Summer evenings, after a day working in the field, one of my favorite things to do is to grab a glass of something delicious and sit out on our back shaded patio to distill lavender. The giant kiwi plant crawling up a very sturdy trellis gives me shade and the scent of lavender makes this not only a very relaxing activity, but a calming one as well.
Distillation itself is a quite magical process. You put a bunch of plant material into a metal cylinder, place that on top of a giant pot of boiling water, and watch in wonder as water and oil come out of the attached metal tubes.
Well I guess it’s a little more complicated than that...but not by much. Here’s the process in a little more detail:
The nifty oil separator I have has an opening on the bottom, so after the distillation, I just let the water out (which is hydrosol) and I’m left with a beautiful layer of oil that I then put into pint jars, ready to be used in soap, salve and all kinds of other great lavender-y things.
I’ve also started distilling some of the other plants we grow on the farm, like Rose Geranium and Rosemary, since I use these oils in several of our products. Interestingly, I don’t get nearly as much oil from these plants as from the lavender, but I’m grateful for any amount I get. And it just gives me an excuse to plant more of each.
It all seems so simple now, but I’ll never forget our first attempts at distillation. Essential oil distillers can be a bit pricey -- even a small tabletop distiller runs several hundred dollars, so when we first decided to give distilling a try, my engineer husband said “How hard could it be?” watched a few youtube videos and pieced together our own distillation contraption taking some of his beer brewing equipment, adding a modified pressure cooker, a few plastic tubs, a pasta strainer and some copper tubing. That should work, right?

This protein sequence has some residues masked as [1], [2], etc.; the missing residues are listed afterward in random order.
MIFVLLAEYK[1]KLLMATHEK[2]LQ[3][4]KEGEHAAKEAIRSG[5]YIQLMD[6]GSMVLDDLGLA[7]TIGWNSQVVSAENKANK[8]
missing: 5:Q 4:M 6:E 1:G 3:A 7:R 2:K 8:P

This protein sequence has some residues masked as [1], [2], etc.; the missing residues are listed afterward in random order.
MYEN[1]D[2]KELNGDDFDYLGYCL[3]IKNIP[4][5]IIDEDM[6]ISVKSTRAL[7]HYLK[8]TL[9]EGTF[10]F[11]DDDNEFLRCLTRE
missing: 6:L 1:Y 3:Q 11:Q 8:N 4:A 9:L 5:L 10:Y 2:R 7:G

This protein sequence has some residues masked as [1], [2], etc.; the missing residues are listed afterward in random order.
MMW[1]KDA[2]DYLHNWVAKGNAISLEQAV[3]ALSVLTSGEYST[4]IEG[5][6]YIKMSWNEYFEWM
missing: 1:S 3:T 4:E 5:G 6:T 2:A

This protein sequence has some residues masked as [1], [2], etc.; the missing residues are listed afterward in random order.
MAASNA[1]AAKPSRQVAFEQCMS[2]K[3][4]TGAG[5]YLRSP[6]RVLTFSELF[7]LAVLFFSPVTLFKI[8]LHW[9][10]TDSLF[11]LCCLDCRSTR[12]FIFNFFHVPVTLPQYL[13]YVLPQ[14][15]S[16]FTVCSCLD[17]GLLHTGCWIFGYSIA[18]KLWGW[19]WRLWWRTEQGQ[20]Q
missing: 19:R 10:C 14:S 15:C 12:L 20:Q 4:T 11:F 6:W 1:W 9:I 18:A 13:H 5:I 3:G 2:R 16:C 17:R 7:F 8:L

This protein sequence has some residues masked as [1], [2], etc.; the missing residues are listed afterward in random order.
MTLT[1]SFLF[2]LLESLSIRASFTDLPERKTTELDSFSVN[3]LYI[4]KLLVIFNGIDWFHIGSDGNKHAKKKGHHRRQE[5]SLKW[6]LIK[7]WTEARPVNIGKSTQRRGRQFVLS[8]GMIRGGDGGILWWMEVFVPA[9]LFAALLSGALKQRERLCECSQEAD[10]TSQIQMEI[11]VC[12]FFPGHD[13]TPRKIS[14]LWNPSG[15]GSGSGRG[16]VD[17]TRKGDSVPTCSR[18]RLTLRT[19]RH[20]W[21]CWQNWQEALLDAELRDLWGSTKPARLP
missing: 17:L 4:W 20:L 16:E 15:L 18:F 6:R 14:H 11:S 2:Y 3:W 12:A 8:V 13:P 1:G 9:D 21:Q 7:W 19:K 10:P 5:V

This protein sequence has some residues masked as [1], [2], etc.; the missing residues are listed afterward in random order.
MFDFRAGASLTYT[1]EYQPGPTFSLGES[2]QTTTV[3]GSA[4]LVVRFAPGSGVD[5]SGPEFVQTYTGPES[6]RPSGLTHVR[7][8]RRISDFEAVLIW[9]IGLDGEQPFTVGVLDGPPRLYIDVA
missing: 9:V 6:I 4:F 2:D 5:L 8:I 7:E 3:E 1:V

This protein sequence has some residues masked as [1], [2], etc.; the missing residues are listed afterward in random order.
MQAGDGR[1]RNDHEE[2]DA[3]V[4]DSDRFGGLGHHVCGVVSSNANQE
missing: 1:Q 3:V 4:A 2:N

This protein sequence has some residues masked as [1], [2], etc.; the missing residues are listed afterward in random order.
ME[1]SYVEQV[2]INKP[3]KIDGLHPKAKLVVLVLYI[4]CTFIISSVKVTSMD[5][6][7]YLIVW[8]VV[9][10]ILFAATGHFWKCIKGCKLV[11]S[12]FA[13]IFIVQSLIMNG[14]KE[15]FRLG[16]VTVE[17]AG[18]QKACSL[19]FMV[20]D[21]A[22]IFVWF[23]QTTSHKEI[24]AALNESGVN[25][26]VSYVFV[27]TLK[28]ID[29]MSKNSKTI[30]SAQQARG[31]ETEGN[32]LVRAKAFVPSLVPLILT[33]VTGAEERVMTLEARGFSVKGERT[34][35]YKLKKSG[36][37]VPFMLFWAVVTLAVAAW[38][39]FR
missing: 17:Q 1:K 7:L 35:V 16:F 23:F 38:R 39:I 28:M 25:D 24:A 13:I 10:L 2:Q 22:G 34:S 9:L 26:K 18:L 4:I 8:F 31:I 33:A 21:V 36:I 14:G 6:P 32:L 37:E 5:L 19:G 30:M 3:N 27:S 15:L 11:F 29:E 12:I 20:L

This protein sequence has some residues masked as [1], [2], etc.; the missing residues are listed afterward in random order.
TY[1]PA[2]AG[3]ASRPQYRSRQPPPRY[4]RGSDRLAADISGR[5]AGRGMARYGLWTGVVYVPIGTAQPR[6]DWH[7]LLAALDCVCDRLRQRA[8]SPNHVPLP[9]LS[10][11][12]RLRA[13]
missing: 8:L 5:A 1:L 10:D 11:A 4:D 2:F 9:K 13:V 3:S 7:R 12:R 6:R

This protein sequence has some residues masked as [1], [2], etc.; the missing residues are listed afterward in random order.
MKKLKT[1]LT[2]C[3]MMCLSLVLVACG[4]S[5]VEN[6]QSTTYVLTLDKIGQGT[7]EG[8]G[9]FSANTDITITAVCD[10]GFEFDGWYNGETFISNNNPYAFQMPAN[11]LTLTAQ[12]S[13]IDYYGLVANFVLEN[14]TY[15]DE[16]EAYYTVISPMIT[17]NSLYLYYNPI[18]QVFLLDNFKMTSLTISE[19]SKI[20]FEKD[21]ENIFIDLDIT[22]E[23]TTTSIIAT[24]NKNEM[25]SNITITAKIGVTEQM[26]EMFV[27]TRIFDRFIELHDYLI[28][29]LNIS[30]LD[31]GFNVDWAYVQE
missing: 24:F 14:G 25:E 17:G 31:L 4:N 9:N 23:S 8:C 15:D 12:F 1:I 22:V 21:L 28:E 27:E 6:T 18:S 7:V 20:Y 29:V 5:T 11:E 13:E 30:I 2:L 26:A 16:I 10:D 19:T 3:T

Well, it did and it didn’t. We got some lovely hydrosol, but not much in the way of essential oils. I think with some tweaking we might have gotten it to work, but even from just the hydrosol we were able to get, I was hooked. And my birthday was coming up. So a shiny new stainless steel distiller was my birthday present that year and I was thrilled. Now all I have to do is attach a few hoses, start the propane burner, shove a bunch of lavender into the top container, grab a glass of wine, and inhale the sweet aroma of lavender as it distills. I’m pretty sure our neighbors are relaxing about as much as I am as the scent wafts through the trees and down the road. Alchemy at its finest, I’d say.
Hello! My name is Pam Reynolds Baker and I am a mom/wife, English teacher, writer, and lavender farmer who lives in Dundee Oregon .